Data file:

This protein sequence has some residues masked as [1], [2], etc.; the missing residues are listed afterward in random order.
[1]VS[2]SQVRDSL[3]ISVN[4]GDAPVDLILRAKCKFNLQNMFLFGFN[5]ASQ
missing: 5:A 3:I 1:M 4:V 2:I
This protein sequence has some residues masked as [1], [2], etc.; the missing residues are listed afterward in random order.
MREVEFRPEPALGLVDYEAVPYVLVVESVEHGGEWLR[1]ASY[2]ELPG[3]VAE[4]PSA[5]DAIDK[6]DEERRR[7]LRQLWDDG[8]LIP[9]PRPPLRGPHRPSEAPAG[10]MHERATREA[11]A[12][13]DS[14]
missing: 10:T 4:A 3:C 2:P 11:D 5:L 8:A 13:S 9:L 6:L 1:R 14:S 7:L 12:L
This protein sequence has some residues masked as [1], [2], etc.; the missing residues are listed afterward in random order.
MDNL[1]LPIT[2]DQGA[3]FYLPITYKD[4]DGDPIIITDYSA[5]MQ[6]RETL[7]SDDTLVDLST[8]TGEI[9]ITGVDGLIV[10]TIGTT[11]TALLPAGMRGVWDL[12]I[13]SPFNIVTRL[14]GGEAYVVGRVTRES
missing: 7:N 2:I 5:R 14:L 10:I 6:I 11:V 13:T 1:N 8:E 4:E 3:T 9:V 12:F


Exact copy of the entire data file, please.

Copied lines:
This protein sequence has some residues masked as [1], [2], etc.; the missing residues are listed afterward in random order.
[1]VS[2]SQVRDSL[3]ISVN[4]GDAPVDLILRAKCKFNLQNMFLFGFN[5]ASQ
missing: 5:A 3:I 1:M 4:V 2:I
This protein sequence has some residues masked as [1], [2], etc.; the missing residues are listed afterward in random order.
MREVEFRPEPALGLVDYEAVPYVLVVESVEHGGEWLR[1]ASY[2]ELPG[3]VAE[4]PSA[5]DAIDK[6]DEERRR[7]LRQLWDDG[8]LIP[9]PRPPLRGPHRPSEAPAG[10]MHERATREA[11]A[12][13]DS[14]
missing: 10:T 4:A 3:C 2:P 11:D 5:L 8:A 13:S 9:L 6:L 1:R 14:S 7:L 12:L
This protein sequence has some residues masked as [1], [2], etc.; the missing residues are listed afterward in random order.
MDNL[1]LPIT[2]DQGA[3]FYLPITYKD[4]DGDPIIITDYSA[5]MQ[6]RETL[7]SDDTLVDLST[8]TGEI[9]ITGVDGLIV[10]TIGTT[11]TALLPAGMRGVWDL[12]I[13]SPFNIVTRL[14]GGEAYVVGRVTRES
missing: 7:N 2:I 5:R 14:L 10:I 6:I 11:V 13:T 1:N 8:E 4:E 3:T 9:V 12:F